Taking off from the previous talk on Design Thinking and Attributes of Identity (see Design Thinking – and the Idea of India) this talk is a continuation of the exploration of the relationship between design and identity.
Through a comparative analysis of the meanings of ‘modern’ and ‘Indian’, as seen in contemporary and earlier pieces of architecture and design in India, we see how culture, society and philosophy affect aesthetics and ethics – and thus, the appreciation or articulation of design.
Both these talks were prepared and recorded as part of an online set of public lectures for the students of the School of Architecture, World University of Design in February 2021. For more information on the rest of the talks in the series, please see http://anishashekhar.blogspot.com/p/talks-and-videos.html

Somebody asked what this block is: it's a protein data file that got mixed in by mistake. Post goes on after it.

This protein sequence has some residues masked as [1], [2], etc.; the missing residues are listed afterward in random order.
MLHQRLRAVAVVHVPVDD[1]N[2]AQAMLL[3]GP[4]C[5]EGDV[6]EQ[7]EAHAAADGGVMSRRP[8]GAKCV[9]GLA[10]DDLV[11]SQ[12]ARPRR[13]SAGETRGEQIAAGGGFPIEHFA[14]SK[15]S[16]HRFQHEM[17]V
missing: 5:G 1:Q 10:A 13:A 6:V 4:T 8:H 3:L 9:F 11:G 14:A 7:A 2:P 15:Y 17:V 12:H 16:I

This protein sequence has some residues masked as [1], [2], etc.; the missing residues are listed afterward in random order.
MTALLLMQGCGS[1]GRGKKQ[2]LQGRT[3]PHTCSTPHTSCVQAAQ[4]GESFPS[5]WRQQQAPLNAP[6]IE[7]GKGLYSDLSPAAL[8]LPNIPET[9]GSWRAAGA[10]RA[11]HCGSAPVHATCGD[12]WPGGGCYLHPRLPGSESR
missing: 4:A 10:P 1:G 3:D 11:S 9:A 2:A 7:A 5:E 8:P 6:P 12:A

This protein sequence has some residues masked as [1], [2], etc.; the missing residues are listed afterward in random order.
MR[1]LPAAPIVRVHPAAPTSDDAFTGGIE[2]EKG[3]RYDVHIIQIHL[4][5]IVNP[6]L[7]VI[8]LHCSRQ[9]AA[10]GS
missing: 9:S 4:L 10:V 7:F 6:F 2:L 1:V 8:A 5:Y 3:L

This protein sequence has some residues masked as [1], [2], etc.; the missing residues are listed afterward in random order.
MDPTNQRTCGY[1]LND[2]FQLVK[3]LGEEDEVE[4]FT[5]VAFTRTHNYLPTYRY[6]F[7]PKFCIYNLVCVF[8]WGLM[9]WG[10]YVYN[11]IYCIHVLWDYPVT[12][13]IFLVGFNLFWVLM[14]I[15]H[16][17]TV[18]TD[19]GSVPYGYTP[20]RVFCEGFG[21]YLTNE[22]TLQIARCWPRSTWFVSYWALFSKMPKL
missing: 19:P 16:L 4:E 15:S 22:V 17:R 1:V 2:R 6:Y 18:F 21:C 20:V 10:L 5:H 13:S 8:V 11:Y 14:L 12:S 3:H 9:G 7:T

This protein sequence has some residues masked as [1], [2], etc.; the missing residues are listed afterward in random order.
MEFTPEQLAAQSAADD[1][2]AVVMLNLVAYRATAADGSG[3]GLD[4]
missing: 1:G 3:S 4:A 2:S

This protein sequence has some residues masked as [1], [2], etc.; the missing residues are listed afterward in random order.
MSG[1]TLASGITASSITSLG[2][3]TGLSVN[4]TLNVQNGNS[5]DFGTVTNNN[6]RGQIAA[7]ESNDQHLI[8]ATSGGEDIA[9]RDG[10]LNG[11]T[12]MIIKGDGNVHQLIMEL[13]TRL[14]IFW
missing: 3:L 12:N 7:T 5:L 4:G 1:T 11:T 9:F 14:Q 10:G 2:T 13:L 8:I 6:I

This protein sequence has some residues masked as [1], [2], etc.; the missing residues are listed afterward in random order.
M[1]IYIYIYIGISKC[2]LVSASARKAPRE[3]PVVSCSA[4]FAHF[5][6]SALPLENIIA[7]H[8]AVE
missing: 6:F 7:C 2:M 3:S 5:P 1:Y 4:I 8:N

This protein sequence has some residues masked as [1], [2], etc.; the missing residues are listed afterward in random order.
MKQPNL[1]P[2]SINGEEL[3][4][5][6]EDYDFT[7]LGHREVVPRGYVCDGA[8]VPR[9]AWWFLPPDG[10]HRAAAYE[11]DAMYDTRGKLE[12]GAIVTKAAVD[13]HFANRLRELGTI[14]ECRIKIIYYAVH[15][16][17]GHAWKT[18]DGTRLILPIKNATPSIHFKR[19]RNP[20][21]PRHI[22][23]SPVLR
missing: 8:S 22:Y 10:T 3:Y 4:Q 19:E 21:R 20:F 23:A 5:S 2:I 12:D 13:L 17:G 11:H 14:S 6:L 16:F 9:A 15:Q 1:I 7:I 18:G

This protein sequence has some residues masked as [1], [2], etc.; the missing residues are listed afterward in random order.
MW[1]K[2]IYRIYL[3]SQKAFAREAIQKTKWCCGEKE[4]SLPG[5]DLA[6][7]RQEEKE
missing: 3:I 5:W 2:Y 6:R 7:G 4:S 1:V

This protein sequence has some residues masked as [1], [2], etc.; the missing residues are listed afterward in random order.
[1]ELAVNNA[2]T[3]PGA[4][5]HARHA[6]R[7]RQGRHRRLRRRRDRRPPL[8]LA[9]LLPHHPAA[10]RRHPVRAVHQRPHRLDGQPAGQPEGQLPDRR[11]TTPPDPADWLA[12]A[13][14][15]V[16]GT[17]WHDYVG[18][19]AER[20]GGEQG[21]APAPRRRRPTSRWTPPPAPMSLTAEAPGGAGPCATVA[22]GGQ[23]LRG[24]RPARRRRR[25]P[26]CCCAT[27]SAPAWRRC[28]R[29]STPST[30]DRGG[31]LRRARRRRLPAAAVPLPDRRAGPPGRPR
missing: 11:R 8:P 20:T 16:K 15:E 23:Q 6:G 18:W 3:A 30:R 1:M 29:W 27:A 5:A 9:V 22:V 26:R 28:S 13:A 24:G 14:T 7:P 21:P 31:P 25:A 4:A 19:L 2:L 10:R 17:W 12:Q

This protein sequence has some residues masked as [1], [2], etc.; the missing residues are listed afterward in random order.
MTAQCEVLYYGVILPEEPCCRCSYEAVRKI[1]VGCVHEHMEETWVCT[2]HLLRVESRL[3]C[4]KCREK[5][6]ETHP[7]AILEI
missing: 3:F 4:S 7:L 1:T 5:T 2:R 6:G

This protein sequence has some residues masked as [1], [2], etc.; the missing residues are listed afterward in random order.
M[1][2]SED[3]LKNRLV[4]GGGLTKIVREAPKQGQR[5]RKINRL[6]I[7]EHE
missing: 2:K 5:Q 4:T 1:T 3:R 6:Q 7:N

Anisha Shekhar Mukherji, an architect with a specialization in conservation architecture, works selectively as a conservation consultant and architectural historian and an independent designer and researcher. An alumnus of the School of Planning and Architecture (S.P.A.) Delhi, she has worked on a range of architectural and conservation projects directed by her special interest in the research, teaching and application of history. Anisha’s post-graduate thesis at the De Montfort University, Leicester, U.K. as an Overseas Development Association (ODA) Scholar, proposed a view beyond conventional conservation methods, and instead advocated the novel concept of ‘Spatial Conservation’, which she later detailed extensively in her writings and public lectures. Her forte lies in researching and reading historical sites, and integrating approaches to crafts, spatial patterns, and building traditions. She has lectured on her areas of expertise, at institutions such as The India International Centre, Delhi, The United Services Institution, Delhi, The British Council, ATTIC, The University of Aberdeen, and CEPT University, Ahmadabad. She has also been teaching as Visiting Faculty at the Architecture Department, Industrial Design Department, and the Conservation Department at S.P.A. Delhi. Anisha believes that history is as much to do with the present as the past, and she has worked consistently to underline this in the projects she has been associated with, ranging from the formulation of city-development strategies for the walled city of Ahmadabad, to working out conservation philosophies and detailing out management plans for historic and complex building sites such as the Delhi Red Fort and the Jantar Mantar Observatory as consultant or advisor to institutions and organizations such as the Archaeological Survey of India, World Bank, The Doon School, and The Apeejay Park Hotels. While Anisha has contributed to various journals and magazines such as Marg and the USI Journal, she also works to draw focus on issues of design, history, education and architecture in the public domain. Her blog (http://anishashekhar.blogspot.in/) contains a variety of writings aimed at an audience beyond architects and designers, while the publishing house (http://ambiknowledgeresources.wordpress.com/) that she has set up along with fellow professionals and friends, seeks to produce books related to the physical environment and built heritage of the sub-continent. Key Publications: • The Red Fort of Shahjahanabad (Oxford University Press, 2003) • Contributor to Shahjahanabad, Tradition and Colonial Change (Manohar, 2003) • Jantar Mantar, Maharaja Sawai Jai Singh’s Observatory in Delhi, (Ambi, 2010) • Contributor to A Work of Beauty: The Architecture and Landscape of The Rashtrapati Bhavan (Publications Division, Government of India, IGNCA, 2016)